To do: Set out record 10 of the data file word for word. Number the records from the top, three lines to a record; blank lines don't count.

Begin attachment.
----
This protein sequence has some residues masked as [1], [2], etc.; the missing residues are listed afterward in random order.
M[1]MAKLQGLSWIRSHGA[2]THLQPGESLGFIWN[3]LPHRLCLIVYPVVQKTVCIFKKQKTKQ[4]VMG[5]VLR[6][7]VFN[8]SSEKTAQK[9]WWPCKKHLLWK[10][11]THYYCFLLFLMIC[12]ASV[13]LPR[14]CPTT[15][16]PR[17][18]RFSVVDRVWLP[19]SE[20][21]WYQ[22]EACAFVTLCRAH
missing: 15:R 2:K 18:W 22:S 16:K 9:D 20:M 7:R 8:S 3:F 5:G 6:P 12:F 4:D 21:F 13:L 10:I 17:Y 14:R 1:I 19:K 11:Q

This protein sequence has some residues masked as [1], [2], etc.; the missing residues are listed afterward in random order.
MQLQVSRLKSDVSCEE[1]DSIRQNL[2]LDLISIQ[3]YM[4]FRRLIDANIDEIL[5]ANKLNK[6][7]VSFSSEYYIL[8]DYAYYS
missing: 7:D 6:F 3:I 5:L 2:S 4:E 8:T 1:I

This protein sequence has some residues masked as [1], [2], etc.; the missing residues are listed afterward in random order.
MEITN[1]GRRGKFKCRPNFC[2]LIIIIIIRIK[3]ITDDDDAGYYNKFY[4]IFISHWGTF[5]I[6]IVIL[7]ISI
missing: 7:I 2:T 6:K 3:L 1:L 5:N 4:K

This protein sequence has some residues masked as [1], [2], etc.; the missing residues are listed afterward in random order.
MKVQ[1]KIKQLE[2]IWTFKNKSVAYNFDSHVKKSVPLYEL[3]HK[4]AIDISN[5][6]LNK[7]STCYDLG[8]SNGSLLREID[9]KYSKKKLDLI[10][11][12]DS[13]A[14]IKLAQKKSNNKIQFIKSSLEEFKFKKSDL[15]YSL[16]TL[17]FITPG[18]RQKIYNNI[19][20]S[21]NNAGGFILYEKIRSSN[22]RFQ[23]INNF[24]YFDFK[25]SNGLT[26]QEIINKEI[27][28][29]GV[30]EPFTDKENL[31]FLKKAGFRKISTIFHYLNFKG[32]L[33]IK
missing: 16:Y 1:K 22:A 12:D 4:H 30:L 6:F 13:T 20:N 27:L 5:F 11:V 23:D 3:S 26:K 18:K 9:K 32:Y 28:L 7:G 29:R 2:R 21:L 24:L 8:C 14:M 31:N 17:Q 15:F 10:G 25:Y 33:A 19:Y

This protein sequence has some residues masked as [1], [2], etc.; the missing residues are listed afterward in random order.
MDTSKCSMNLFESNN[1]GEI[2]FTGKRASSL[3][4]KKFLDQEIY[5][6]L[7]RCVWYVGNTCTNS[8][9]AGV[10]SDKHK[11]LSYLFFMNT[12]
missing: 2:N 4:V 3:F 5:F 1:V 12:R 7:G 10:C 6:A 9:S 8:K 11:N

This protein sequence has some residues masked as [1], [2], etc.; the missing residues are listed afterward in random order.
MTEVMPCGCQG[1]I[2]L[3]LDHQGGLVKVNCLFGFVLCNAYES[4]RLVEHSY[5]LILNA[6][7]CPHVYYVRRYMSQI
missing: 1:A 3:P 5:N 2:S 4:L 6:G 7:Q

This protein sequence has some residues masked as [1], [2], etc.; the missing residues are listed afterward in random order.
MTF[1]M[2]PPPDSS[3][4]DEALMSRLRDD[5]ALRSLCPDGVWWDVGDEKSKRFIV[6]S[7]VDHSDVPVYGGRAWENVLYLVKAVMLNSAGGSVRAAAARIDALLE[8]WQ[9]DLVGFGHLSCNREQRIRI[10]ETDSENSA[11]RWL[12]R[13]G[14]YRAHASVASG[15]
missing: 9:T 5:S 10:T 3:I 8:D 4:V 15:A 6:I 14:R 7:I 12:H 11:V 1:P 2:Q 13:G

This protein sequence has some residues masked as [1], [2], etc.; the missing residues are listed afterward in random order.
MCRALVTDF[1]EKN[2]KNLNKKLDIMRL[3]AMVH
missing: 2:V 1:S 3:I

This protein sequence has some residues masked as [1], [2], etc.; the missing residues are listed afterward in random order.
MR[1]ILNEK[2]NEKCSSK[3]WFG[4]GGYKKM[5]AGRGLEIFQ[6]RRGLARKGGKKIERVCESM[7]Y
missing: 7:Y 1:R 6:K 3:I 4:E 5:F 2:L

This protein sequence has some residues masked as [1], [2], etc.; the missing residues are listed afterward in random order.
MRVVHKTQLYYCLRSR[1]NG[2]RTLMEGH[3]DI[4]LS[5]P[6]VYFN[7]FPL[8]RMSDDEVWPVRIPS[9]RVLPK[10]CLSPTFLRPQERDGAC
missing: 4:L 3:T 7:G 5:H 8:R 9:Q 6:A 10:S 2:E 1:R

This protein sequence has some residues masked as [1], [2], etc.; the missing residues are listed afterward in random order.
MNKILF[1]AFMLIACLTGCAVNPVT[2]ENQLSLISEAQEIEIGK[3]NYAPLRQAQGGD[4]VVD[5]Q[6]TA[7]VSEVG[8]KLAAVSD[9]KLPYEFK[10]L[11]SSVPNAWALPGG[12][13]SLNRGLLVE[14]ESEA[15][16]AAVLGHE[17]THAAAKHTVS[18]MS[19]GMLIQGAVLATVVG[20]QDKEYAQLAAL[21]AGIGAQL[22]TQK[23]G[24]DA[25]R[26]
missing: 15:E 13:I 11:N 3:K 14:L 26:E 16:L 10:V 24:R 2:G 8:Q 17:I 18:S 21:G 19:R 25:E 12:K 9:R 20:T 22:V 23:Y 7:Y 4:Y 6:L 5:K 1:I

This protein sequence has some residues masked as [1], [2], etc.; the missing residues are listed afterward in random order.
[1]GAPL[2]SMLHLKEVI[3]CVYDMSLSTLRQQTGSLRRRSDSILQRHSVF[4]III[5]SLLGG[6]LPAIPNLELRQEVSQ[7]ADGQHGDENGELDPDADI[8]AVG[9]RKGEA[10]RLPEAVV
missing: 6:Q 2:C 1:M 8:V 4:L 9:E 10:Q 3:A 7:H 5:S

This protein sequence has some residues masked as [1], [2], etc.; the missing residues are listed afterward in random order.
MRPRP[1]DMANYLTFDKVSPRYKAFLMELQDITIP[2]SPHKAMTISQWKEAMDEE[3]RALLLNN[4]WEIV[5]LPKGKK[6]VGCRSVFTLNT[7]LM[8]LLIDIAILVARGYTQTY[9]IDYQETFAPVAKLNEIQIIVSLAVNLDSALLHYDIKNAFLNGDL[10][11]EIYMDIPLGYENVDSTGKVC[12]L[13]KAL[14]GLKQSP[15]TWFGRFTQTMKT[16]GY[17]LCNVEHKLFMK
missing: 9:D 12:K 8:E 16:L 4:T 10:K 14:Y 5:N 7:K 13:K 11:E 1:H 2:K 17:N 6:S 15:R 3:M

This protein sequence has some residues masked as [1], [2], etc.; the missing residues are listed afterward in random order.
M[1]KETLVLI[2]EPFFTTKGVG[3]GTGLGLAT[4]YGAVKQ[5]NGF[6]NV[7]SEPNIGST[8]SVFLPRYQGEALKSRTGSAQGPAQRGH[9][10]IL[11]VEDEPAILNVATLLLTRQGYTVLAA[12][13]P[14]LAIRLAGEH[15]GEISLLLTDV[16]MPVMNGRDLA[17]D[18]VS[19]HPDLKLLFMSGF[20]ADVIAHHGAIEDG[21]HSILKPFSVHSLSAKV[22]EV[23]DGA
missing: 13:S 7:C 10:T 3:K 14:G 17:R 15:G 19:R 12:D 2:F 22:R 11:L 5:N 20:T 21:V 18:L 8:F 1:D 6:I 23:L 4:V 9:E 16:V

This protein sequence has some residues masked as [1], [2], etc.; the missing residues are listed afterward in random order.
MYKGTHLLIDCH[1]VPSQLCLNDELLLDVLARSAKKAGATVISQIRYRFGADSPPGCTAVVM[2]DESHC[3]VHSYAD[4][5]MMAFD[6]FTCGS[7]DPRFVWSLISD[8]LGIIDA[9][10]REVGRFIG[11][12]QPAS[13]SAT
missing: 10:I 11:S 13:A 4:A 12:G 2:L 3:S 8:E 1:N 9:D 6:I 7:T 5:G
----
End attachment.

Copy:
This protein sequence has some residues masked as [1], [2], etc.; the missing residues are listed afterward in random order.
MRVVHKTQLYYCLRSR[1]NG[2]RTLMEGH[3]DI[4]LS[5]P[6]VYFN[7]FPL[8]RMSDDEVWPVRIPS[9]RVLPK[10]CLSPTFLRPQERDGAC
missing: 4:L 3:T 7:G 5:H 8:R 9:Q 6:A 10:S 2:E 1:R